How Leaders Create and Use Networks

“Networking” is a term that gets abused, misused, and is often misunderstood.  But, networking, when done right and with purpose, can be a key business skill.  “How Leaders Create and Use Networks” is a good piece on this from Harvard Business Review.  In this article, three types of networking are identified – Operational, Personal, and Strategic.  There were a couple of lines in there that I really liked…first, in regards to personal networking:

“We observed that once aspring leaders..awaken to the dangers of of an excessively internal focus, they begin to seek kindred spirits outside their organizations.  Simultaneously, they become aware of the limitations of their social skills, such as a lack of knowledge about professional domains beyond their own, which makes it difficult for them to find common ground with people outside their usual circles.”

“Many of the managers we study question why they should spend precious time on an activity so indirectly related to the work at hand.  Why widen one’s circle of casual acquantances when there isn’t time even for urgent tasks?  The answer is that these contacts provide important referrals, information, and, often, development support such as coaching and mentoring.”

Second, in regards to the mindset of many managers:

“..we often hear, ‘That’s all well and good, but I already have a day job.’  Others..consider working through networks a way to rely on ‘whom you know’ rather than ‘what you know’ – a hypocritical, even unethical way to get things done.  Whatever the reason, when aspiring leaders do not believe that networking is one of the most important requirements of their new jobs, they will not allocate enough time and effort to see it pay off.”

How do you view networking?  Is it a “dirty word” or an essential business skill?

Is E-commerce Lowering Your Shrinkage?

An industry colleague recently asked me if, perhaps, retailers might be lowering shrinkage rates, in part, by the growth of their e-commerce business.  It is not really a question that had come to my mind, but I think it is an interesting topic for discussion.  I’ve outlined his thought process below and would be interested in hearing some responses from our readers.

Most retailers have now branched into e-commerce, some in a significant way and others are just testing the water, and e-commerce transactions represent about 4% of retail sales in the U.S. according to recent government figures.  While e-commerce certainly has to deal with fraud, most e-commerce business is set up in such a manner that there is very little, if any, shrinkage in a traditional sense.  Retail organizations typically account for fraud, such as credit card fraud, on a separate line in their P&L.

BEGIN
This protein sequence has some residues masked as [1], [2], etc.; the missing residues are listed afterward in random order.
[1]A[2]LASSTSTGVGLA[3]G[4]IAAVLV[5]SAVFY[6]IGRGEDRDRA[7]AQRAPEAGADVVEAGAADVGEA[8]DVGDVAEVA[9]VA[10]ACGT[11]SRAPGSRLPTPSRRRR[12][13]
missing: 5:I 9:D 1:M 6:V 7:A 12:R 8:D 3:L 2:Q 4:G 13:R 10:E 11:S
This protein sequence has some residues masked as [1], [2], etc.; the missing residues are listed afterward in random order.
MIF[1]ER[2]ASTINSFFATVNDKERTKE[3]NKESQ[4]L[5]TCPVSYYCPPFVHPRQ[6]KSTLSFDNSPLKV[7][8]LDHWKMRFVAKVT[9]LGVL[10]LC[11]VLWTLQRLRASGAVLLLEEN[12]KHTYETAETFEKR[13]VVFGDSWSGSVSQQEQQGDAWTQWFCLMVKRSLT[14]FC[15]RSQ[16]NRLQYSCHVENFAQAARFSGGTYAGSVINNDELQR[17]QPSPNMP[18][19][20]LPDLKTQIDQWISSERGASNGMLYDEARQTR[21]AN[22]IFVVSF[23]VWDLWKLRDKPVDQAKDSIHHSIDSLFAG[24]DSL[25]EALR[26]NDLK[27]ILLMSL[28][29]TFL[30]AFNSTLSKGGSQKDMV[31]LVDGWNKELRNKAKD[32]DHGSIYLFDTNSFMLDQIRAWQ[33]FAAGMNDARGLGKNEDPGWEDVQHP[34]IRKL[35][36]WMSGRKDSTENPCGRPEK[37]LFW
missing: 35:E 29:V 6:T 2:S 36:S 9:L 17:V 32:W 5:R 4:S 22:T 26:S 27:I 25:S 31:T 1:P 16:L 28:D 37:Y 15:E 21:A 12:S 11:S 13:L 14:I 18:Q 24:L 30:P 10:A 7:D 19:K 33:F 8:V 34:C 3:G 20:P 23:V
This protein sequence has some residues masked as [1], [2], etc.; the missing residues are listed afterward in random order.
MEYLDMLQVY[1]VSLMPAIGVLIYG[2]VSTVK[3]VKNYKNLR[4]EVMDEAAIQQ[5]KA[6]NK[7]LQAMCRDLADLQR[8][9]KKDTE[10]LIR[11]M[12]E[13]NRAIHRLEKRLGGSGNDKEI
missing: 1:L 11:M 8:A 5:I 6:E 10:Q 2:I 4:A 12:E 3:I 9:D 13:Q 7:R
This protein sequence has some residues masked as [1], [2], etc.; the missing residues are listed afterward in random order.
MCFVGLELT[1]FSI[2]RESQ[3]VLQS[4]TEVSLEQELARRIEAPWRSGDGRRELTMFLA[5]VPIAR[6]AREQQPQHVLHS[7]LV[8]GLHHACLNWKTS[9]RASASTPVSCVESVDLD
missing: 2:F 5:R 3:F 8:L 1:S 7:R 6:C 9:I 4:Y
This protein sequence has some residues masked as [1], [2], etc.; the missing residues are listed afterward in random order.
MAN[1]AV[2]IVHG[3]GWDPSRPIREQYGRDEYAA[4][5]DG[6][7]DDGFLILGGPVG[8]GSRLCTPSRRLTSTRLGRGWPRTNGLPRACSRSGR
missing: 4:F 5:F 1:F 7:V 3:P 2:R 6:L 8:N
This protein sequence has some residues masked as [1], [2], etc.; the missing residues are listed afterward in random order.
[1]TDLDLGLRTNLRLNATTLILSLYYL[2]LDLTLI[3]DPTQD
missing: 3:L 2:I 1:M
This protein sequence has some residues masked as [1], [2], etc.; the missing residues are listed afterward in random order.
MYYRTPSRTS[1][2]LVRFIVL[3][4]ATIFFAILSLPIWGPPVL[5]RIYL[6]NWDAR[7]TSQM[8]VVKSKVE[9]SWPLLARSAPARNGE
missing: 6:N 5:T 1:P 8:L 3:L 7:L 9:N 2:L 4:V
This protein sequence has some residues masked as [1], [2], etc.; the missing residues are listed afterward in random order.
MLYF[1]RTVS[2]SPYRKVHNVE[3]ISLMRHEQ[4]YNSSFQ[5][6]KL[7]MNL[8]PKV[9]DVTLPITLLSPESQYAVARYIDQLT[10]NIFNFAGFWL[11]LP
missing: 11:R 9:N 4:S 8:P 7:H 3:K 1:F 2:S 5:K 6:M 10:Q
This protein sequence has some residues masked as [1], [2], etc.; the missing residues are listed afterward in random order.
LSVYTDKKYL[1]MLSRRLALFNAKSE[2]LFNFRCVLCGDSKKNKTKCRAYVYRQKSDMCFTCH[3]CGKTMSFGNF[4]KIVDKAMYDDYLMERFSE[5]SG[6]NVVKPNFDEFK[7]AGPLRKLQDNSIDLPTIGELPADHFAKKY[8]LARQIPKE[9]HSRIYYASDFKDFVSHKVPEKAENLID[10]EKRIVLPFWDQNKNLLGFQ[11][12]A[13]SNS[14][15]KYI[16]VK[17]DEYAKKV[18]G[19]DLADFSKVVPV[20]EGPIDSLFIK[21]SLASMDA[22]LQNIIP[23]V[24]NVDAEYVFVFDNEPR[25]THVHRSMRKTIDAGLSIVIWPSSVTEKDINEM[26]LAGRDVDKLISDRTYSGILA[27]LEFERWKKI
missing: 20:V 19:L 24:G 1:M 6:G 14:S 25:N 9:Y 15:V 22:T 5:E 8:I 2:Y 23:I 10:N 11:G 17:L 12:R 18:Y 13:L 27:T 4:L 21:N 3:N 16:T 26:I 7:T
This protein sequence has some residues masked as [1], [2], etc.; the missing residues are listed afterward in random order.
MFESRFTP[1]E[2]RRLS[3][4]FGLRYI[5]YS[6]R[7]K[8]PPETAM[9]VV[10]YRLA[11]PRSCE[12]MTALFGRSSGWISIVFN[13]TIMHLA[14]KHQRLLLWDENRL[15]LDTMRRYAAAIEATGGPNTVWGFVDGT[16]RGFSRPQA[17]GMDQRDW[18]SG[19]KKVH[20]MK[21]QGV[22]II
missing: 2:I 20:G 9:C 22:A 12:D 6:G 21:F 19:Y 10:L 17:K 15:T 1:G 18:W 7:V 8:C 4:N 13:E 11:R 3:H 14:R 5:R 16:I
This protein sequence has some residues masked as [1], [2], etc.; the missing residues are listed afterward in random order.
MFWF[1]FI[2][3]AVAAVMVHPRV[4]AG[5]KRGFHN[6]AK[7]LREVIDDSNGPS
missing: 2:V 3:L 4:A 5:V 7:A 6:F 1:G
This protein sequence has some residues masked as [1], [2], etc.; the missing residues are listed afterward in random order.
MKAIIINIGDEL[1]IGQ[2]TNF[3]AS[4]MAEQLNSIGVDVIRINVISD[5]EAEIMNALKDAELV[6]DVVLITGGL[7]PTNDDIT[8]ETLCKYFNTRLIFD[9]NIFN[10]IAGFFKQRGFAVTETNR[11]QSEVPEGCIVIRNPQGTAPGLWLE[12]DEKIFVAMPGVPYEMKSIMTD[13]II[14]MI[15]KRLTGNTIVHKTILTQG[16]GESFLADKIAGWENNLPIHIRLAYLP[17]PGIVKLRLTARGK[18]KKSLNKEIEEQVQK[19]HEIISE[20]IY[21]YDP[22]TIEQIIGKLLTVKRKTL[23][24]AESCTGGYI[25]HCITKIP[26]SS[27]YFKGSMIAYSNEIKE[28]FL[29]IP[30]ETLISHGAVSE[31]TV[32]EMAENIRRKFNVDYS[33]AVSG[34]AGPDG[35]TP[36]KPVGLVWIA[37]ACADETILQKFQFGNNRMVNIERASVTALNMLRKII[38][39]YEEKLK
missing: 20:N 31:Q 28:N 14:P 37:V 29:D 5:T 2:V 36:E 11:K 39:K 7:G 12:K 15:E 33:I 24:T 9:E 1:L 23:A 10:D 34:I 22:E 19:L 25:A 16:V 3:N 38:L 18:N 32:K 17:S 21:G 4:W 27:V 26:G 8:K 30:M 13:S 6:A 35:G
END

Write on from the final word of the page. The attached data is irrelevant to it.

Therefore, if e-commerce sales are being including in total company sales and yet they contribute little, if any, shrinkage dollars, does that understate shrinkage – at least in terms of comparison to historical data?  Could this be part of the drop we are seeing in shrinkage in the National Retail Security Survey results of the past couple of years?

What are your thoughts?

EAS Study Published: Journal of Applied Security Research

This year’s first edition of the Journal of Applied Security Research contains a case study that Adrian Beck and I authored on one apparel chain’s experience with switching from hard tags to sewn-in, soft tags.  The article highlights the importance of visual clues and difficulty of removal in creating deterrence.  An abstract of the article can be found at this link “The Importance of Visual Situational Cues and Difficulty of Removal in Creating Deterrence: The Limitations of Electronic Article Surveillance Source Tagging in the Retail Environment.”

While this study was conducted in only one retail chain, hundreds of locations were involved in the test and the results were consistent across geography, internal hierarchy, etc.  Additionally, similar results were realized in another specialty retail chain around the same period of time.  Hopefully, this article will add to the body of knowledge in our industry relative to EAS.